Giants vs. Reds
Rotation: Conventional wisdom says it’s the Giants who have a World Series-worthy rotation in Matt Cain, Madison Bumgarner, Ryan Vogelsong and Tim Lincecum (even No. 5 starter Barry Zito was 15-8). But as a group they weren’t as strong as Johnny Cueto, Mat Latos, Bronson Arroyo and Homer Bailey in 2012. The Braves were the only playoff team that allowed fewer second-half runs than the Reds. Edge: Reds.
Bullpen: Can Aroldis Chapman throw strikes with the world watching? That’s the key question. The Giants nicely compensated for the absence of Brian Wilson, with Santiago Casilla (25) and Sergio Romo (14) picking up double-figure saves. Edge: Giants.
Hitting: Again, conventional wisdom lies. The Reds have lived and died with their bats since moving to Great American Ball Park, but this year they scored the fewest runs of the 10 playoffs teams. They hit more homers than the Giants, but San Francisco’s lineup has been better in the second half, with guys like Marco Scutaro, Joaquin Arias and Brandon Belt helping avoid the drop-off expected after Melky Cabrera’s positive PED test. Joey Votto, the 2010 MVP, could be a difference-maker. He only played 111 games, but his OPS (1.041) was higher than in his MVP year. Edge: Giants.
Fielding: Brandon Phillips and rookie shortstop Zack Cozart give the Reds a strong double-play combination. Catcher Ryan Hanigan was tougher to run on than the Giants’ highly respected Buster Posey. Edge: Reds.
Bench: Among pinch hitters with at least 25 at-bats, the Reds’ Xavier Paul ranked third in the majors with a .333 average. It would have been fun to have speedster Billy Hamilton on the bench, but the Reds were confident without him. Edge: Reds.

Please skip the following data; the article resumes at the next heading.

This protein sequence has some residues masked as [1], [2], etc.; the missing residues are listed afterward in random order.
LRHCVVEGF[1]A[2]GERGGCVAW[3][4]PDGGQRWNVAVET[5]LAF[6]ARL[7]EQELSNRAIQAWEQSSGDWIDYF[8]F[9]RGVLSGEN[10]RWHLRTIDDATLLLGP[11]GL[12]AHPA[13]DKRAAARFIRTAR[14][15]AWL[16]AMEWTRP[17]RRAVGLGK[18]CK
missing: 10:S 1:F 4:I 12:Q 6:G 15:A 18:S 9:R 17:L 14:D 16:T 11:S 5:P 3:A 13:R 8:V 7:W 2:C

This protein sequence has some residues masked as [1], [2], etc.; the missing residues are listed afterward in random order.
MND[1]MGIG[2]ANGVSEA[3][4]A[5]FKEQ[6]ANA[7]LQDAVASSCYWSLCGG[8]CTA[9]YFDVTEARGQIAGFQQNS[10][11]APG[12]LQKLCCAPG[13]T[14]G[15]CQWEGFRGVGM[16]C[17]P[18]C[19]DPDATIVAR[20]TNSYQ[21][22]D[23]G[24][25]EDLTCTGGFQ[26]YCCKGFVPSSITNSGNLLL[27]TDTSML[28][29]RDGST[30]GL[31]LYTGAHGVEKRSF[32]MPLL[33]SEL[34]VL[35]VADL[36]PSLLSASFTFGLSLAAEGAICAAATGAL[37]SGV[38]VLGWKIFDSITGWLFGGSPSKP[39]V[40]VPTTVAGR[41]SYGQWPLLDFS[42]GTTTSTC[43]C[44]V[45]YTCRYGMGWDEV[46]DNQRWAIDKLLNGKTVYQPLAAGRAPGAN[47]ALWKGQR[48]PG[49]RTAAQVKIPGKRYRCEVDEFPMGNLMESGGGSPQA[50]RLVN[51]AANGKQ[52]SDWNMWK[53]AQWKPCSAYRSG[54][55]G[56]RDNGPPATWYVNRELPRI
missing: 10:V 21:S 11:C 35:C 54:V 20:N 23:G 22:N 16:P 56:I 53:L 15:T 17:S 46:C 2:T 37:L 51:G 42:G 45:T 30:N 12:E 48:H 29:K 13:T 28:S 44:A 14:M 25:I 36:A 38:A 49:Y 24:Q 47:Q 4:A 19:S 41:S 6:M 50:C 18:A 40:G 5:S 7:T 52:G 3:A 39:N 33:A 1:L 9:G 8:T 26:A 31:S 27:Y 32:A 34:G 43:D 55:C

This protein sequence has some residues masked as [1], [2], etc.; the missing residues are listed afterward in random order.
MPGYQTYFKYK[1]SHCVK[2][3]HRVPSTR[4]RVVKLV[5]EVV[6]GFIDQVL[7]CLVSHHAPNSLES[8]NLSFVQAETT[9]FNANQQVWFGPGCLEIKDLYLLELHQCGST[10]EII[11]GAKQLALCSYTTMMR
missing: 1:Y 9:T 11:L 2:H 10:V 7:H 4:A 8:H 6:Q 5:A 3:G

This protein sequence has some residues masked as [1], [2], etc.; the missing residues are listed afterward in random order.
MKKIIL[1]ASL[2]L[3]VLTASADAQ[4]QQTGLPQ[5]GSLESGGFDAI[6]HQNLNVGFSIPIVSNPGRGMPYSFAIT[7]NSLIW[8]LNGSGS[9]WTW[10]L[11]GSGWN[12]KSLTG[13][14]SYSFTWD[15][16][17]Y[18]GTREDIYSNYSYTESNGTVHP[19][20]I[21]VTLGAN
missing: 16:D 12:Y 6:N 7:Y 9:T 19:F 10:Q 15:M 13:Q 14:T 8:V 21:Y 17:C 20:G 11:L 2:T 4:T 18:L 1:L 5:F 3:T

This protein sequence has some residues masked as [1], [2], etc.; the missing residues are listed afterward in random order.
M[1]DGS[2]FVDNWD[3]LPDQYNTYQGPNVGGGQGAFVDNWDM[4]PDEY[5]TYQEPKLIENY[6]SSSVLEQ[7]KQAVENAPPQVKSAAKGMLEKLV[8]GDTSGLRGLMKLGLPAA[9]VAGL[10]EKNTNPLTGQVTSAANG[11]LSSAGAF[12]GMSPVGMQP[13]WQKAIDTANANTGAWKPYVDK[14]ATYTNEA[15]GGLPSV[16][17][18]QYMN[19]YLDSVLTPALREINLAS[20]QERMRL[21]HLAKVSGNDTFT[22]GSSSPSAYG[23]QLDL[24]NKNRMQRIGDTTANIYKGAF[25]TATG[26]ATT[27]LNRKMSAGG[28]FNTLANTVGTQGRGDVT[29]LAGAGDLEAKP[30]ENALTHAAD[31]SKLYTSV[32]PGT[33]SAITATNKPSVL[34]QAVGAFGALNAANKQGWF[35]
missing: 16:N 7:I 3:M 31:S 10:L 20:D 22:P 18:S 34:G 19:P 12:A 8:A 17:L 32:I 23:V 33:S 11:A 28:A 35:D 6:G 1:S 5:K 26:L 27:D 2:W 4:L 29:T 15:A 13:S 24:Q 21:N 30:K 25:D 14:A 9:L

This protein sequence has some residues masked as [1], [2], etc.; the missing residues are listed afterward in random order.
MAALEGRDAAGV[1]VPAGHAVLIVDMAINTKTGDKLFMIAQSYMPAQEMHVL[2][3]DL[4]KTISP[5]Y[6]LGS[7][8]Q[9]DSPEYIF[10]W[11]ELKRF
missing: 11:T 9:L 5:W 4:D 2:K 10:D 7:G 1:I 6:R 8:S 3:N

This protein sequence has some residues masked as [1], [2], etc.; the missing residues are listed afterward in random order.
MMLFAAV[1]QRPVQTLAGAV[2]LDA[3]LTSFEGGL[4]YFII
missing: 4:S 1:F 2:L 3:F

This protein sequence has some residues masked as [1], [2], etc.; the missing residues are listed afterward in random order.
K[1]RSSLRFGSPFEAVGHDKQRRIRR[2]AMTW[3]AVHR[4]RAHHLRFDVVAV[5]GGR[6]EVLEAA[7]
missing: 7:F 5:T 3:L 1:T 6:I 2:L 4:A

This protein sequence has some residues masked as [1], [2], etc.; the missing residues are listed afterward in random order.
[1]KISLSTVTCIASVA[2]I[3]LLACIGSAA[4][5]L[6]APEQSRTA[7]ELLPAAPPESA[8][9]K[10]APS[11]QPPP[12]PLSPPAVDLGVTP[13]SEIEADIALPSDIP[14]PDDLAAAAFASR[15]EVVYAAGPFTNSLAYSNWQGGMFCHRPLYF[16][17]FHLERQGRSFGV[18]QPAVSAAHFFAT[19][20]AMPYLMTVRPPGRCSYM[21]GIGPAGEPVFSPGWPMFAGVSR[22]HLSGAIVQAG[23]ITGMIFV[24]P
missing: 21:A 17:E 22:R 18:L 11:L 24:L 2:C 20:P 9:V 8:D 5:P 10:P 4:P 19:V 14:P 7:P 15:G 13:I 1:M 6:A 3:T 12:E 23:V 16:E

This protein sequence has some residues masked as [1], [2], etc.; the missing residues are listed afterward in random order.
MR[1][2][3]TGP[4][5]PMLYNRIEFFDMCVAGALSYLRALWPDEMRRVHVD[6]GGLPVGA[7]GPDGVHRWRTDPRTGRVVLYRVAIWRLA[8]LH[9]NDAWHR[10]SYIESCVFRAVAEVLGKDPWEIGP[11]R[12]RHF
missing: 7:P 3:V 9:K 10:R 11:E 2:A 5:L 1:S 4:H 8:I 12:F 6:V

Manager: Dusty Baker is burning to beat his old team, and that might not be a good thing. The teams he has managed have lost three of their past four postseason series, beginning with the 2002 World Series. Bruce Bochy ran the table with many of these same guys in 2010. Edge: Giants.
Gut read: This is about as even as a series can get. The Reds’ pitchers enter with extreme confidence, which should make for low-scoring games.
The pick: Reds in 5.
Tigers vs. Athletics
Rotation: Largely because of Justin Verlander, the rest of the AL playoff field was hoping the White Sox would take out the Tigers. This could be the year Verlander establishes himself as a postseason weapon. Rookie Jarrod Parker is the ace in Oakland’s rotation, which because of the suspension of Bartolo Colon and injuries to Brandon McCarthy and Brett Anderson could be an all-rookie group. Edge: Tigers.
Bullpen: Among playoff teams, only the Reds had a lower relief ERA than the A’s. Rookie Ryan Cook was an All-Star, but Grant Balfour ended the season as the closer, with Cook working in front of him. Tigers closer Jose Valverde is sure to draw the ire of fans at the Oakland Coliseum. Edge: A’s.
Hitting: Miguel Cabrera finished strong to win the Triple Crown and help Detroit win the Central. But the Tigers averaged only 3.6 runs in their past 12 games. The A’s hit more home runs than the Tigers and were the highest-scoring team after the All-Star break. They have power throughout the order, with Josh Reddick and Yoenis Cespedes the biggest threats and Jonny Gomes and Brandon Moss also game-changers. Edge: A’s.
Fielding: The A’s midseason trade for shortstop Stephen Drew allowed Cliff Pennington to move to second base, and his range there is a big asset. The A’s allowed 45 unearned runs, tying the Cardinals for the fewest among playoff teams, while the Tigers gave up a majors-high 74. Edge: A’s.
Bench: The Tigers make more defensive substitutions than most teams, and Quintin Berry and Don Kelly could play key roles. Avisail Garcia hit .319 in September, extending the bench. Seth Smith is the A’s top reserve. Edge: Tigers.
Manager: Melvin managed a Diamondbacks team that swept the Cubs in the first round in 2007, and he has done a great job in Oakland. Jim Leyland is under the gun after a season in which the Tigers played from behind, and he might not stay on the job beyond this season. Edge: A’s.
Gut read: Unless Verlander slams the door in Games 1 and 5, the Tigers will have a tough time winning and could lose ugly, given their proclivity for throwing the ball around. The A’s are dangerous, as the Rangers found out.
The pick: A’s in 4.